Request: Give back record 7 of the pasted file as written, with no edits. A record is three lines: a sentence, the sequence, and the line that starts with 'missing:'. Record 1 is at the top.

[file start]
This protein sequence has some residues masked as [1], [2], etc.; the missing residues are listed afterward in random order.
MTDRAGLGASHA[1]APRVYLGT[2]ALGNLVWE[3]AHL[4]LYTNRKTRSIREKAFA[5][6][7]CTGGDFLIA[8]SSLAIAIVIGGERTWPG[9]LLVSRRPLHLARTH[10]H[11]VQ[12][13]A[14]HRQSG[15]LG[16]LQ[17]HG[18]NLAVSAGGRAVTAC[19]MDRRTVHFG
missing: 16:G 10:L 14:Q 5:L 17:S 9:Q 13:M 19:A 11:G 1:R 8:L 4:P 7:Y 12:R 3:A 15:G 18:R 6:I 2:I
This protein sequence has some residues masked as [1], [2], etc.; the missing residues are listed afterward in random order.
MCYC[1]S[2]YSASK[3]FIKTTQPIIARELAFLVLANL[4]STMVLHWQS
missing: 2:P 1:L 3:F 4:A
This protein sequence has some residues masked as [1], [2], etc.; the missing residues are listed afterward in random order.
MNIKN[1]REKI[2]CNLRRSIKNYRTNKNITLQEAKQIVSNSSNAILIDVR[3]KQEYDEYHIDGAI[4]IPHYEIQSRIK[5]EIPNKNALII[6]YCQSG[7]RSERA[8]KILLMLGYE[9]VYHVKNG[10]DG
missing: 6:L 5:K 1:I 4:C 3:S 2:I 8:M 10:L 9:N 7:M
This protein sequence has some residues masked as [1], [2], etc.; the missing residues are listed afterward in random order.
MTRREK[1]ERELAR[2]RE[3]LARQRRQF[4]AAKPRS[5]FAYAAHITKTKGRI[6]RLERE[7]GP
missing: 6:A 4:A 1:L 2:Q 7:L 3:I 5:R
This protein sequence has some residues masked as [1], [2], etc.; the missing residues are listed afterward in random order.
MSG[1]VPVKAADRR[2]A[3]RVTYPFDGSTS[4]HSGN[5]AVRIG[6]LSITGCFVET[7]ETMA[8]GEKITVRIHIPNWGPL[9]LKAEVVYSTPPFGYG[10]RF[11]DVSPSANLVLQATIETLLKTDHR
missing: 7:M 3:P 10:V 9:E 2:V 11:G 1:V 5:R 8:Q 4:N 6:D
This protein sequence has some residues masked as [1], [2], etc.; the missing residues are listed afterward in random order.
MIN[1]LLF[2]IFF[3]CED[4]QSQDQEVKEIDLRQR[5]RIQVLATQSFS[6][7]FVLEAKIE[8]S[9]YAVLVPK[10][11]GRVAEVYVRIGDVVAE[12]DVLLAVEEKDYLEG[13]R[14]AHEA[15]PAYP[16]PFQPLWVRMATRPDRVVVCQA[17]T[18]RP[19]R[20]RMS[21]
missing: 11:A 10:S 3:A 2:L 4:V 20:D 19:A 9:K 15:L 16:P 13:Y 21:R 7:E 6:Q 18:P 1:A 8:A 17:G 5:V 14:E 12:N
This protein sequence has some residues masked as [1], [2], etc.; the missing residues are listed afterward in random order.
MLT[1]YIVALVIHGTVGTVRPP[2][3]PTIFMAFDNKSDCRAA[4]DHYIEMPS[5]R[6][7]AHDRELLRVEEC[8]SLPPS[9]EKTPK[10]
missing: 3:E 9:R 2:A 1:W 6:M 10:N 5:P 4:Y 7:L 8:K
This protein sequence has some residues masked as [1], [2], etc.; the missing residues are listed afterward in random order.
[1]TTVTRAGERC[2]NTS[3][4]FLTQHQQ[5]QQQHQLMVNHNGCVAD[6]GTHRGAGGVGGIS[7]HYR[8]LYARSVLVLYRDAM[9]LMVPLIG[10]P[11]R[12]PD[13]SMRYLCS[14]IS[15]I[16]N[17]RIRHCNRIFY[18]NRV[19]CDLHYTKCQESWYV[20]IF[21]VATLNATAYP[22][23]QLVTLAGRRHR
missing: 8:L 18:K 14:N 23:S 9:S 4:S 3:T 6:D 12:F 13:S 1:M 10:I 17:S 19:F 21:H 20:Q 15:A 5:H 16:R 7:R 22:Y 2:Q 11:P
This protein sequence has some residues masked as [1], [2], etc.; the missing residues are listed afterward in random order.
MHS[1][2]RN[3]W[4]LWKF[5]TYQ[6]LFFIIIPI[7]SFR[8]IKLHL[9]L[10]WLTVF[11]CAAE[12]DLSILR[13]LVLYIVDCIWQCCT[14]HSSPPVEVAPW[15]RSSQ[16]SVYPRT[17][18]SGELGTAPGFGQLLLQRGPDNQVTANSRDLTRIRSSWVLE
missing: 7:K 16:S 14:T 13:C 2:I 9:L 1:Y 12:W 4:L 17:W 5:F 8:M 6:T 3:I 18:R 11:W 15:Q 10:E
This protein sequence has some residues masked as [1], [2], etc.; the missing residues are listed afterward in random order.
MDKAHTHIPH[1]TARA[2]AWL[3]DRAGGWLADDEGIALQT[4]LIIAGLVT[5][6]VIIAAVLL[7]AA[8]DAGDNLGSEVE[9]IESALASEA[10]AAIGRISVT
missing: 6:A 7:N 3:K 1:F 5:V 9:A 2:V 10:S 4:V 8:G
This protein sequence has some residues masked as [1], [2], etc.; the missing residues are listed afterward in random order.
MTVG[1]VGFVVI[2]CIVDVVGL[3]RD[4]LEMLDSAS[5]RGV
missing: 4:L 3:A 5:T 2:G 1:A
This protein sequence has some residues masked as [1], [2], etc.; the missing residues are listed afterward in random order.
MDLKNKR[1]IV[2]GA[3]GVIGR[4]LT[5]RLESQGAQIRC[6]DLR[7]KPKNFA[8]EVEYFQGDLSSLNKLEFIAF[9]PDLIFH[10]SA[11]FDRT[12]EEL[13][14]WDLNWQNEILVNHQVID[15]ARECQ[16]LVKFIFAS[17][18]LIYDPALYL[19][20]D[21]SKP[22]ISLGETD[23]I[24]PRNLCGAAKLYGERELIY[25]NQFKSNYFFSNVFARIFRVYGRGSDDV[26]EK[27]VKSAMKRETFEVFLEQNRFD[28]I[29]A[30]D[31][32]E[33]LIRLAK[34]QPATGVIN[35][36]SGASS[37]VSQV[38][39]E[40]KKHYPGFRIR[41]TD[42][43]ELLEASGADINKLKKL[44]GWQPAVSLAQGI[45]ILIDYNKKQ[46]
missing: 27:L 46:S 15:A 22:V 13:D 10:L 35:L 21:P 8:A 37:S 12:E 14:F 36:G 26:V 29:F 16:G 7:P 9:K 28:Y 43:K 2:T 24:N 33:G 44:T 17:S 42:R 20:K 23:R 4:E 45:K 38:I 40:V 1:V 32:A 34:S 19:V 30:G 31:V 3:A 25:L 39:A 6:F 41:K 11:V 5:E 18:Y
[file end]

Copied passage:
This protein sequence has some residues masked as [1], [2], etc.; the missing residues are listed afterward in random order.
MLT[1]YIVALVIHGTVGTVRPP[2][3]PTIFMAFDNKSDCRAA[4]DHYIEMPS[5]R[6][7]AHDRELLRVEEC[8]SLPPS[9]EKTPK[10]
missing: 3:E 9:R 2:A 1:W 6:M 10:N 5:P 4:Y 7:L 8:K